Eventually it was decided to abandon the stuck vehicles for the night. We all waded out to the Mahindra, climbed up onto its bumper, spare tyre, its roof, forward onto its bonnet, the jumped across into the 10 tonner, walked across its bed (it was open bed, with low sides), climbed up onto its cabin, down onto its bumper, and jumped across into the army 3 tonner’s bed. This was not as easy as it sounds. A lot of the party with us, were not adept at clambering over trucks and jumping from truck to truck, in the complete darkness, with the roaring stream underneath to sweep you away should you fall.

but we all did manage to get across, and we managed to carry my mother all the way across into the army truck. This truck then drove us a few kilometers to a one house structure (I don’t remember what it was) that had window openings but no windows, and here in this room we all collapsed. Fortunately, the leh jeep that was carrying our fuel was also carrying the blankets and chai pani ka saman for the other drivers. The driver’s blankets were given over to make my mother comfortable and warm as much as possible, and we all drank some cold tea (cold water, pati, and sugar, no heating, no milk) and slept as we could.

The next morning dawned bright and crisp, and the bright sunshine filled us with pleasure and courage just as surely as the loneliness of the dark night had depressed us. Happily, my mother was much recovered and the danger seemed to have passed. She was still weak, but we were all very relieved. I and a couple of the drivers drove back to the stream in the leh jeep to extricate the stucke vehicles, and were amazed to see that the stream had by morning reduced to a tiny trickle that wouldn’t wash away a baby chick. The 10 tonner truck and the stuck Gypsy drove straight out under their own power. The Mahindra’s engine needed some fiddling, but then it too started up and drove straight out.

The day could begin.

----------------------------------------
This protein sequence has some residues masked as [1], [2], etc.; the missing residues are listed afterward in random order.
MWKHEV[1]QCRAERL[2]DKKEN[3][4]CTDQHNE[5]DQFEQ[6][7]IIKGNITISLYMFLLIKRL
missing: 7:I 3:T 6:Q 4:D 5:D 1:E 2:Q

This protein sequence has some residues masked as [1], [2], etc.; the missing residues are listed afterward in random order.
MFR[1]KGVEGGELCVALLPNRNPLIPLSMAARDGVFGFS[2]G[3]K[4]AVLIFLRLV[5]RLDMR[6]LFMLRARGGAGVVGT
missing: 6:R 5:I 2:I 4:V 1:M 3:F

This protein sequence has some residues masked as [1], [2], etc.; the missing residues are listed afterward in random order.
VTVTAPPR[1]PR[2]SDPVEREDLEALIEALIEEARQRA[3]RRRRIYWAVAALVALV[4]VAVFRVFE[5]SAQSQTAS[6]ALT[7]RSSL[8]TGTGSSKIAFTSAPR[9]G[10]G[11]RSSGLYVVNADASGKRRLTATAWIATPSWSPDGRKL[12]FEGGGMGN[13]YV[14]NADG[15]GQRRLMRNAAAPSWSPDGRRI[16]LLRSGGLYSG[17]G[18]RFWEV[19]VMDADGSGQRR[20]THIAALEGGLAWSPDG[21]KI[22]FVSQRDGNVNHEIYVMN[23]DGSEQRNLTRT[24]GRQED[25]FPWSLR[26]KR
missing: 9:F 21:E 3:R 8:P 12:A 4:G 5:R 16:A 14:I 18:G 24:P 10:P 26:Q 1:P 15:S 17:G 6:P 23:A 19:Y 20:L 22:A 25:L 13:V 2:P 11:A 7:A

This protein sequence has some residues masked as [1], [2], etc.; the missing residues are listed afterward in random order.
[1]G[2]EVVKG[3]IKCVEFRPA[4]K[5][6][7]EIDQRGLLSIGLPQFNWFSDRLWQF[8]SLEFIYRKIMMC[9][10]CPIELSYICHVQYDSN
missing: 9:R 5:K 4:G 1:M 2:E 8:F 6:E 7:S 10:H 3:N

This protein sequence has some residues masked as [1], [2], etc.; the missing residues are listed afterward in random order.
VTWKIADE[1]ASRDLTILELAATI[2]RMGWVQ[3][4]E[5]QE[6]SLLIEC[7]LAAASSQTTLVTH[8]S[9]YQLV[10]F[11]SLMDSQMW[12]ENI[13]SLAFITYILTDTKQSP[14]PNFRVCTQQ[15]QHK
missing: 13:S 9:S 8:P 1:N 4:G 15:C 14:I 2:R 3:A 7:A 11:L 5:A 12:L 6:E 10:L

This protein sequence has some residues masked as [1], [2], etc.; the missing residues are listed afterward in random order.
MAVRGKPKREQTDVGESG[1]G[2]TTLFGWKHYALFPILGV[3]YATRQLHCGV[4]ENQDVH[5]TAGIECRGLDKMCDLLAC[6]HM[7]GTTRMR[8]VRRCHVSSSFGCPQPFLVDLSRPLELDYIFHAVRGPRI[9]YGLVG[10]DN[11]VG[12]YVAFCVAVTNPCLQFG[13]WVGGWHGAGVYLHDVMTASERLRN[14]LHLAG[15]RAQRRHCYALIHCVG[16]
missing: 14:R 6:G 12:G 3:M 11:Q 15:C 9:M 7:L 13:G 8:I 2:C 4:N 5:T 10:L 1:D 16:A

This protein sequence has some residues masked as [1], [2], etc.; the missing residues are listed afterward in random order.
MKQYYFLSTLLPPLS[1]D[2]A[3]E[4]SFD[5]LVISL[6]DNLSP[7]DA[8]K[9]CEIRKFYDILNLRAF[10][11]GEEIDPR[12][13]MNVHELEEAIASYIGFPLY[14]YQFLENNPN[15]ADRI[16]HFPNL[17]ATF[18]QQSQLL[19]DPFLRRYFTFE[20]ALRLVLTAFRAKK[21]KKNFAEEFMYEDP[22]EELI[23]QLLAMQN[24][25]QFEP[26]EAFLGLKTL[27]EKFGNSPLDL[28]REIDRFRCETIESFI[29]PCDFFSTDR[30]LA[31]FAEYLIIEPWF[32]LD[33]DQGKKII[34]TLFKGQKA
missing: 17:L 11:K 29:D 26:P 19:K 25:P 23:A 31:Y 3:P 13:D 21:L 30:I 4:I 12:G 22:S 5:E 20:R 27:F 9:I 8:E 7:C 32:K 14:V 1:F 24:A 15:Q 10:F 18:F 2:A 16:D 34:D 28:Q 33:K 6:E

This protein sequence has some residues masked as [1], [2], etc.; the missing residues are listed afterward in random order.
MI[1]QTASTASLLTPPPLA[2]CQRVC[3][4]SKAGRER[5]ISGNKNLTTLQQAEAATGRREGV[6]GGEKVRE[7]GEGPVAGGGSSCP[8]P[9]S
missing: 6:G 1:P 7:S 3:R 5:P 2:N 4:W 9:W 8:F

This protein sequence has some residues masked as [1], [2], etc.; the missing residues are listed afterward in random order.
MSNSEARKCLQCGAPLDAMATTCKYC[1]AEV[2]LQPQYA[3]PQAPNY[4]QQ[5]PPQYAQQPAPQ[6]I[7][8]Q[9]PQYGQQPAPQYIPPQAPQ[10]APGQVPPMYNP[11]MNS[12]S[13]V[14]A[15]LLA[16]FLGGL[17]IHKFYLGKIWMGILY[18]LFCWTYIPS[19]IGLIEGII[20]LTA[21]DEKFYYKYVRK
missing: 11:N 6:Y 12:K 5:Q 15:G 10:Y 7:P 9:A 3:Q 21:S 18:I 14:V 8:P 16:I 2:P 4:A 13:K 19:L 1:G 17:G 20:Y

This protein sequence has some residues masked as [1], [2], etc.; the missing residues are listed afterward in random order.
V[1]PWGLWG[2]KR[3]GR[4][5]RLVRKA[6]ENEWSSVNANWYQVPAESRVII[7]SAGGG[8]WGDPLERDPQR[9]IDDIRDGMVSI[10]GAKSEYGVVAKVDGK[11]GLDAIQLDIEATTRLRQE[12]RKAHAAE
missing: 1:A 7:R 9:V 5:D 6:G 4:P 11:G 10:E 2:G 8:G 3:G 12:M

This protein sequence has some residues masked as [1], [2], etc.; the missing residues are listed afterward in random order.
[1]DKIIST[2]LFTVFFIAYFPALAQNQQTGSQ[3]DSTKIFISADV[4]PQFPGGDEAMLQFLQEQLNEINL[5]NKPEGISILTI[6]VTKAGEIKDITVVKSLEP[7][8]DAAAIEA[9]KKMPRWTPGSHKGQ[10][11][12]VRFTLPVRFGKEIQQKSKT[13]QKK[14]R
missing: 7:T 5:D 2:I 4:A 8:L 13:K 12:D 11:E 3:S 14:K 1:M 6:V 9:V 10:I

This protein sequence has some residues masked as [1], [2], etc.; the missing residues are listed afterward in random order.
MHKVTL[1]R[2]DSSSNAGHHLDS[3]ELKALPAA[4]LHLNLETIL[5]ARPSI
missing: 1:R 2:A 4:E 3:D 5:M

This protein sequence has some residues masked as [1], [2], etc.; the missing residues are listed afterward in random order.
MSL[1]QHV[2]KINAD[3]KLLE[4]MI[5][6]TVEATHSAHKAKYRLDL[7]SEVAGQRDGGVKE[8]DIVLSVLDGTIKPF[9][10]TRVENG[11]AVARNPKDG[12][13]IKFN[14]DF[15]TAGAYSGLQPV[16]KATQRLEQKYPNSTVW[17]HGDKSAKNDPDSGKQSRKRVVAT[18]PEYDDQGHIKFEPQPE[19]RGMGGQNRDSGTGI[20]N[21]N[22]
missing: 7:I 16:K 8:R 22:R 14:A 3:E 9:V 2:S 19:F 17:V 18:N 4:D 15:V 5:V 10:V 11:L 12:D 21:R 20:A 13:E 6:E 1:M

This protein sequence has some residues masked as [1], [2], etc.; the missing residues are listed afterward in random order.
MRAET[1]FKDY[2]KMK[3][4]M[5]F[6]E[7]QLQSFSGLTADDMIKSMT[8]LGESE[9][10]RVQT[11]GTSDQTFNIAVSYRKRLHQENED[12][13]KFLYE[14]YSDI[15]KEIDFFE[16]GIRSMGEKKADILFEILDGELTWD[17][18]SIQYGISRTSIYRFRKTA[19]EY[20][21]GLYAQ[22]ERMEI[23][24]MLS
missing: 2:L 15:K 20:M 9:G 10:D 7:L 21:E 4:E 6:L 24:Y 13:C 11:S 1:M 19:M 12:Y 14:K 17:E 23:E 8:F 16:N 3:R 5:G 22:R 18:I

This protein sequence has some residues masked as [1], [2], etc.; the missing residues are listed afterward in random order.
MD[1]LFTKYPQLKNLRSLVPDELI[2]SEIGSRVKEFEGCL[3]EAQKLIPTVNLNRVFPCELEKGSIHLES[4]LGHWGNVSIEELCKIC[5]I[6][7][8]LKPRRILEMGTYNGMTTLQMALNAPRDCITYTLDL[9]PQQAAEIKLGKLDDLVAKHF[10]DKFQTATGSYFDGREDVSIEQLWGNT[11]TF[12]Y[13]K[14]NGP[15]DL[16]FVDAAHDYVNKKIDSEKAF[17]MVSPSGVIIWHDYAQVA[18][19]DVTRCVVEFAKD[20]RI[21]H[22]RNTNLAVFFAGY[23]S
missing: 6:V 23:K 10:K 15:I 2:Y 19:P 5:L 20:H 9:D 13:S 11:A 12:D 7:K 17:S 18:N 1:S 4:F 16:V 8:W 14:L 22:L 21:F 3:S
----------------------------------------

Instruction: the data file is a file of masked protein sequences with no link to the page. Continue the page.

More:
However, things didn’t go so well for me after that, and in fact created a huge memory gap for me. Enough that I now have virtually no memory of what happened after that. The older people in the group, well and truly concerned by the previous days events, felt that safety and prudent and foresighted decision making was essential to ensure the safety and continued progress of the group and that given that we would be entering an area of very fine sand that requires very expert driving, that the driving should be left to the experienced “adults” and that an 18 year old kid like me should sit in the passenger seat. I grew extremely upset at this decision and behaved in such a way as to prove that I was exactly the sort of child that they were treating me as. So I did not get to drive. I sulked and paid no attention to where we were. I remember taking in a lot, but I can’t remember what it was now. But my humiliation wasn’t complete. We stopped at some point where the sand was supposed to be especially difficult. The driver from leh was explaining to the other drivers how they must tackle this sand if they have to have any hope of getting through (speed, rapid sawing of the steering wheel so that the tyres are always tyring to climb out of the rut instead of creating a bow wave of sand in front of them, keeping up the momentum, etc. sounds easy, but its pretty tough. This sand was fine as talcum powder.) However, being the child that I was, I took this break in the journey to insist that I be allowed to drive. SO finally they agreed to let me drive the MM540, and into it piled my buddy, my sister and a couple of other girls. Shruti was a girl in my class who was one of the most glamorous girls I knew, but I never had the courage to talk to her. Just before this expedition, my dad mentioned that his friend and his family would be going with us. THe friend I knew from before, but I had no idea that shruti was his daughter! So when Shruti and her equally gorgeous older sister showed up in Srinagar to join us for this trip, I had been over the moon! And now here was, just the young crowd, Uber classy and sexy girls from my class, and I was going to be Mr. Adventurer over here. Except the Mahindra went exactly 4 feet before it got stuck. It didn’t even spin its tyres. It just stopped dead. I tried messing around with the 2 levers next to the main shift lever, but I had no idea where the low range and 2wd/4wd positions were or what to do with it. I tried to make the jeep go while everybody was watching but it wasn’t going to move an inch. Had I not been in such a humiliating position, or had I been a stronger personality, I would have just stuck with it till I figured it out. But right then I was seething with humiliation and anger, feeling like I had been deliberately humiliated at this spot. SO with so many people watching, I had to get out of the car and let somebody else drive while I went and got into a another gypsy that was carrying supplies.